Parliament wants Sh6b Uhuru maize subsidy scheme probed

Former President Uhuru Kenyatta. [Samson Wire, Standard]

Members of Parliament have invited the DCI to investigate the Sh6.3 billion maize flour subsidy programme initiated under the reign of former President Uhuru Kenyatta.

A report tabled in the House this week by the National Assembly Departmental Committee on Agriculture has established that most of the flour said to have been distributed under the program could not be traced.

“At least 82.17 per cent of the total maize flour that was produced under the subsidy programme by the Cereal Millers Association cannot be traced to the consumers based on the distribution channels. The Directorate of Criminal Investigations should investigate this and present the findings to the National Assembly within three months of the adoption of this report by the House,” reads the report in part.

The subsidy programme was implemented between July 1, 2022 and August 17, 2022, in the run-up to that year’s hotly elections. Under the plan, Kenyans would purchase a 2kg packet of sifted maize flour at Sh100, down from Sh210.

This was part of the government’s move to address the skyrocketing prices of basic commodities. The subsidy was aimed at making maize flour affordable to Kenyans.

To implement this, the Cereal Millers’ Association (CMA) and the Grain Mill Owners Association (GMOA) were selected to produce and distribute the subsidized flour across the country. GMOA is the umbrella association of medium- and small-scale millers in Kenya.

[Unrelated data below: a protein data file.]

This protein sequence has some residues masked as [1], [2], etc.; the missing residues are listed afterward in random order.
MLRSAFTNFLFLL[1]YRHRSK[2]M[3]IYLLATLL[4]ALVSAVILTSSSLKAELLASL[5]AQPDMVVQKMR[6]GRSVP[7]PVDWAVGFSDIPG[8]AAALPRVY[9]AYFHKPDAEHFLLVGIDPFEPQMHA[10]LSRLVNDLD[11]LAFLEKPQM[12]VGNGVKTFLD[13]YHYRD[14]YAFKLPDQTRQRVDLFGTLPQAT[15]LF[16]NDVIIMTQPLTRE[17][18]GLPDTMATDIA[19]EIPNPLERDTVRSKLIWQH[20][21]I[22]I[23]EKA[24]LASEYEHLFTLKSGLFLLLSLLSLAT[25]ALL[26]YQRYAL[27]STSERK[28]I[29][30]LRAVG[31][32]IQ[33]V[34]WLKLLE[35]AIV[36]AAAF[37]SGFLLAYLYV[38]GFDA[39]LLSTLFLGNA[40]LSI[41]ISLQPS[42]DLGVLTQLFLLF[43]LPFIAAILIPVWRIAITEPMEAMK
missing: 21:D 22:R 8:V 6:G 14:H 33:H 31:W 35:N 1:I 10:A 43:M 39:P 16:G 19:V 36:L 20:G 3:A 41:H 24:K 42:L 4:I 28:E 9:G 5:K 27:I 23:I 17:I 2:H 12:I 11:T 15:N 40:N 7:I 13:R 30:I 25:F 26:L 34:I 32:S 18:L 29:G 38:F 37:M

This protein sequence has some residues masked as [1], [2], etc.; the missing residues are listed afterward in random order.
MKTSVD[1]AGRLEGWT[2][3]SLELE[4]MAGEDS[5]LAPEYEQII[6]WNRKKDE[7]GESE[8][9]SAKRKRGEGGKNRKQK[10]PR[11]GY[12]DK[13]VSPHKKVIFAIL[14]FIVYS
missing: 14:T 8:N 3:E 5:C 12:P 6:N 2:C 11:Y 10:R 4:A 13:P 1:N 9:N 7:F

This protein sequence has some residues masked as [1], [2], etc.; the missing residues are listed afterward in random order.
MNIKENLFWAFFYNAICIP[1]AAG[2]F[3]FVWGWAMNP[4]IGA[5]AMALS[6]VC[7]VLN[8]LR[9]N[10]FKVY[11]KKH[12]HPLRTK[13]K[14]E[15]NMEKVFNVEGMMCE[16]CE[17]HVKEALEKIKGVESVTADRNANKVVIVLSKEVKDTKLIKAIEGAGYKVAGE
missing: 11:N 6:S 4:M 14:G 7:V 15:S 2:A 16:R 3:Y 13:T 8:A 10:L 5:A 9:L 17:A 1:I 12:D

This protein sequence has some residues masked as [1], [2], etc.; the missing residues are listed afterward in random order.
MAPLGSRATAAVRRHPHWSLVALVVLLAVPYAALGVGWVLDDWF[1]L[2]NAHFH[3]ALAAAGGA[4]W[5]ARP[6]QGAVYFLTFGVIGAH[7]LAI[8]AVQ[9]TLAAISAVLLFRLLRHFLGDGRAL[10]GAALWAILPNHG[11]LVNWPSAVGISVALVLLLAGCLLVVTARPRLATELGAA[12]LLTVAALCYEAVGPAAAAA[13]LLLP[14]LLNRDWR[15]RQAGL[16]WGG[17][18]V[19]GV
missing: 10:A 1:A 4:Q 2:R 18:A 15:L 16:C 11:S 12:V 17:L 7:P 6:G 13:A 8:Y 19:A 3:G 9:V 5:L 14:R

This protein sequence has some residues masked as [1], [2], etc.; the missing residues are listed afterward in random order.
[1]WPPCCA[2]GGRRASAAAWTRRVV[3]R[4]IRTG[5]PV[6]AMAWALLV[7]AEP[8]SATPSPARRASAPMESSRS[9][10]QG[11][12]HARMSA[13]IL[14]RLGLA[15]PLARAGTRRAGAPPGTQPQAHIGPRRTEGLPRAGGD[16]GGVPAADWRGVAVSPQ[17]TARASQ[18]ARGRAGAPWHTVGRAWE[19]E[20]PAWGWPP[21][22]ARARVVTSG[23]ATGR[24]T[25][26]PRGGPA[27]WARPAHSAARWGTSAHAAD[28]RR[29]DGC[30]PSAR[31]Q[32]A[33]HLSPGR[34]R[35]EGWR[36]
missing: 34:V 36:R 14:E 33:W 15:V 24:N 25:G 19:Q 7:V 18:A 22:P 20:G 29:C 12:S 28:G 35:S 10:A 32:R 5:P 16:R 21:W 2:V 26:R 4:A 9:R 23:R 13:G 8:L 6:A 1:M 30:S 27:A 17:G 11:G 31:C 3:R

A total of 118 millers took part in the programme, out of which 78 were members of GMOA while 29 came from CMA. 11 were independent millers.

The committee led by John Munga has however faulted the CMA for not demonstrating that it indeed gave Kenyans value for money by delivering on their contractual obligation. In its report, it highlighted that CMA supplied a third of the 121,714,814 kgs of sifted maize flour that was to be distributed around the country.

CMA consequently sought to be paid Sh4.46 billion of the total Sh6.3 billion subsidy budget. The report reveals that CMA has been paid Sh1.9 billion with a pending balance of Sh2.56 billion.

The team is now recommending that the DCI investigates the matter to establish whether the subsidy scheme achieved the intended objective and probe milling companies to establish whether the flour that was said to have been supplied under the arrangement was milled.

“The DCI should also look into the quality and quantity of flour produced under the plan, the price of the flour and where it was sold,” the team said. The report is set to be debated from next week.

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